PIEDMONT -- The City Council voted Monday to appropriate a total of $50,000 to pay for the services of an interim recreation director because of the retirement of longtime director Mark Delventhal.

Delventhal's official retirement is Dec. 27, but he is taking time off until then, City Administrator Geoff Grote said. Delventhal's duties and projects were many, including facilities maintenance, janitorial services, city improvement projects and running the multifaceted Recreation Department.

There are pending projects that must be attended to, including turf replacement at Beach field and locker room repairs at the swim complex. The city needs an interim replacement as soon as possible to shepherd the critical projects along until a full-time permanent director is hired by the new city administrator and council.

One key candidate for the no-benefits interim position of a four- to five-month duration is out of the country, Grote said. He hopes to secure someone in the next two weeks.

"The person has to hit the ground running, be experienced in all phases of the position," Grote said.

Other matters: The council also approved a policy to protect the privacy of residential project applicants. Those applicants who request it can have their names redacted from online versions of City Council or Planning Commission agendas or minutes that reach a much wider readership on the Internet. City Clerk John Tulloch explained that official records at City Hall containing applicant's names will continue to be available for public review. Anyone who takes the podium at the Planning Commission or City Council meetings will be identified in the minutes.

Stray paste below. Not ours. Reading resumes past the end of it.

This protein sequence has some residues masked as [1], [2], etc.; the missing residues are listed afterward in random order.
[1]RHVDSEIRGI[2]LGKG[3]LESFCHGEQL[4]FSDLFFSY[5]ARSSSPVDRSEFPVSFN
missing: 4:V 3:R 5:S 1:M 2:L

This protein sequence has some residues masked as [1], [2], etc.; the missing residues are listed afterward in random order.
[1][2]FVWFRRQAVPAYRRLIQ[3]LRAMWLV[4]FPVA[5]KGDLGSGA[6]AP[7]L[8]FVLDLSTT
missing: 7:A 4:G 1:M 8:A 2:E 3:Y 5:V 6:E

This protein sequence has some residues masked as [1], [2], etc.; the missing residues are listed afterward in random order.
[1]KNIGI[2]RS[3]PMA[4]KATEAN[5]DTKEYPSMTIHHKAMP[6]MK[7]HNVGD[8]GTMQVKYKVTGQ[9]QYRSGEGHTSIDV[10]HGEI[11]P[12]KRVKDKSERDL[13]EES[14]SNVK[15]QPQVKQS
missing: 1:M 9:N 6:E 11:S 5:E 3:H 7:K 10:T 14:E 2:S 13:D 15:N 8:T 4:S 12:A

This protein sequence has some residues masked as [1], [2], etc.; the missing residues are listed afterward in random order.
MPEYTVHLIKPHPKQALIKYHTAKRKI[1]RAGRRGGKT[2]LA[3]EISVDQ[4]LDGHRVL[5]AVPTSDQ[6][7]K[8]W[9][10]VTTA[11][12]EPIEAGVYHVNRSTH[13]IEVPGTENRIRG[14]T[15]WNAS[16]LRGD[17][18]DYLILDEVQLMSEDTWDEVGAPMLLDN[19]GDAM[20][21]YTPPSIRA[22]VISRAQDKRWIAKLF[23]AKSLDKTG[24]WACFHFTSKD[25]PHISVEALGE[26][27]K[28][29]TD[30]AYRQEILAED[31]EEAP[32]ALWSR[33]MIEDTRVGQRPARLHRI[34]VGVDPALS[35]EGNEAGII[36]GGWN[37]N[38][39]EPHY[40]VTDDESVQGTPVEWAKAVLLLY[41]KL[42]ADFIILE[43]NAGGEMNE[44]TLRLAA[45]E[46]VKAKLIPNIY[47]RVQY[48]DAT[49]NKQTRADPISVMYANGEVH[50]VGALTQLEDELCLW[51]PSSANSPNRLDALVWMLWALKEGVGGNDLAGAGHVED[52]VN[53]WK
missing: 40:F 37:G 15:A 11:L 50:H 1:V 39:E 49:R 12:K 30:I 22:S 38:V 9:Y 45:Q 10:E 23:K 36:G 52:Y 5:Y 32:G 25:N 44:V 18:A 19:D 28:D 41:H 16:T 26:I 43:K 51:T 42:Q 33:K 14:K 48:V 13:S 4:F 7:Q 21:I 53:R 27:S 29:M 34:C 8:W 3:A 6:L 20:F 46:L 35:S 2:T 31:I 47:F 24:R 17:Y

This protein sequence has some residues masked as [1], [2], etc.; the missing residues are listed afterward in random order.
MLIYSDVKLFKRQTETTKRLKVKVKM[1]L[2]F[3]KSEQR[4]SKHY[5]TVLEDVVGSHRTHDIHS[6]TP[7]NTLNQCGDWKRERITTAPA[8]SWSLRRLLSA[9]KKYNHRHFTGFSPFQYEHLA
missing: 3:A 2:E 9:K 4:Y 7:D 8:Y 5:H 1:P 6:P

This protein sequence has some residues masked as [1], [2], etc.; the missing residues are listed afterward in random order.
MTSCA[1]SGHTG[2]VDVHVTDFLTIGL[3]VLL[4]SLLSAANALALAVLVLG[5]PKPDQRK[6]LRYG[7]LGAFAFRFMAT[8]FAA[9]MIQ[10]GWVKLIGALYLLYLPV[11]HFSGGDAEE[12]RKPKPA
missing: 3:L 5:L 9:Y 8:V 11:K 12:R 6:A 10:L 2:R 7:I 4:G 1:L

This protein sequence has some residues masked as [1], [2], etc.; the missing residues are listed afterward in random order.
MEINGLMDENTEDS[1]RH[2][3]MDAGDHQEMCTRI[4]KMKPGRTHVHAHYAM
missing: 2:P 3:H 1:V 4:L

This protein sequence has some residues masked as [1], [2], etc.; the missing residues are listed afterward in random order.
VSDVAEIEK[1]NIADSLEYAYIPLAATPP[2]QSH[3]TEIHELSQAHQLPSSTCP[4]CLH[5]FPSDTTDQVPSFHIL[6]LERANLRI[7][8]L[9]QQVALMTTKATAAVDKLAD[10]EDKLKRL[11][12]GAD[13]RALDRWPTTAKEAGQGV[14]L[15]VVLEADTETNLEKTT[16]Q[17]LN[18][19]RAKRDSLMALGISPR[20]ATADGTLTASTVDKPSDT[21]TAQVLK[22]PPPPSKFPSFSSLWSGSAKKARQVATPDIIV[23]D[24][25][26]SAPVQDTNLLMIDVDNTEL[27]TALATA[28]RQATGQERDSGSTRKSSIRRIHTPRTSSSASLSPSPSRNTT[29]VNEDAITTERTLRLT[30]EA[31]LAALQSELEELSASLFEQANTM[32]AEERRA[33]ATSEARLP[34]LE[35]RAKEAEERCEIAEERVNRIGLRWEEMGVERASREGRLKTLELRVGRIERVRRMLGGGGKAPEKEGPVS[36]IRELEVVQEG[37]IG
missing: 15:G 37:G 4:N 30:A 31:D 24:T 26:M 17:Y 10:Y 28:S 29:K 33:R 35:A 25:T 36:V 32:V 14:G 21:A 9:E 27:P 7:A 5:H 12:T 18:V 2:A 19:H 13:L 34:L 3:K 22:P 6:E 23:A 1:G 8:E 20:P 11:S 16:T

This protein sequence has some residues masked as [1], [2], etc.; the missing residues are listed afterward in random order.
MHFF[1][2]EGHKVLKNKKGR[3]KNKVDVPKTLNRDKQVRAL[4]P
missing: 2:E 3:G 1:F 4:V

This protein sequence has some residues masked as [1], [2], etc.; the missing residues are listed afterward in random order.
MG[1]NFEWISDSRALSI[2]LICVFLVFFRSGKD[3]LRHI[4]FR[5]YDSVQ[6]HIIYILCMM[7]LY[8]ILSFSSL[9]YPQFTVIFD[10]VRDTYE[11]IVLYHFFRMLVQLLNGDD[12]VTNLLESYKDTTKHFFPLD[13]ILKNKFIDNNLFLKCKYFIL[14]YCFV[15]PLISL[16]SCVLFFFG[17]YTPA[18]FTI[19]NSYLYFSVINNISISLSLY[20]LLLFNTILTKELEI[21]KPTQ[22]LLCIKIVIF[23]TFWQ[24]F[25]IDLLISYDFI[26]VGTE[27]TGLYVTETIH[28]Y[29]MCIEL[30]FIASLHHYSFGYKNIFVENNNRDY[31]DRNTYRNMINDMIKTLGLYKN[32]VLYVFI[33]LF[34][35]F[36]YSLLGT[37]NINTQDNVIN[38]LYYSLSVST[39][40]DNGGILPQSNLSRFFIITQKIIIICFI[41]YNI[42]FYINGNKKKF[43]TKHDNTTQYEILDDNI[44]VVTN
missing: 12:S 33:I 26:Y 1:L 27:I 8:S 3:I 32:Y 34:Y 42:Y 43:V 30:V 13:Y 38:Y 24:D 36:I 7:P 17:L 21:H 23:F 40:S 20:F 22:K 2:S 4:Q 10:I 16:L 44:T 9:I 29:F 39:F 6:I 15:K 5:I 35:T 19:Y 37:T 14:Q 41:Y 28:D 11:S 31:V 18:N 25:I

The policy grew out of concern by some residents that linking their name to their address may threaten their privacy. Since 2008, Piedmont has not posted staff reports for planning matters on its website, unlike most cities.

"It is an important policy to protect the privacy of our citizens to the extent it is legal," Vice Mayor Margaret Fujioka said.

An employee classification consultant -- Koff & Associates -- was also approved by the council for no more than $11,320. Finance and Human Resources Director Erick Cheung said the last study of its kind was done about 10 years ago.

The city's miscellaneous nonsworn employees number 33 full-time permanent positions in 18 job classifications. The consultant will conduct interviews with employees, supervisors and management and analyze the job classifications, then provide a summary report to the council.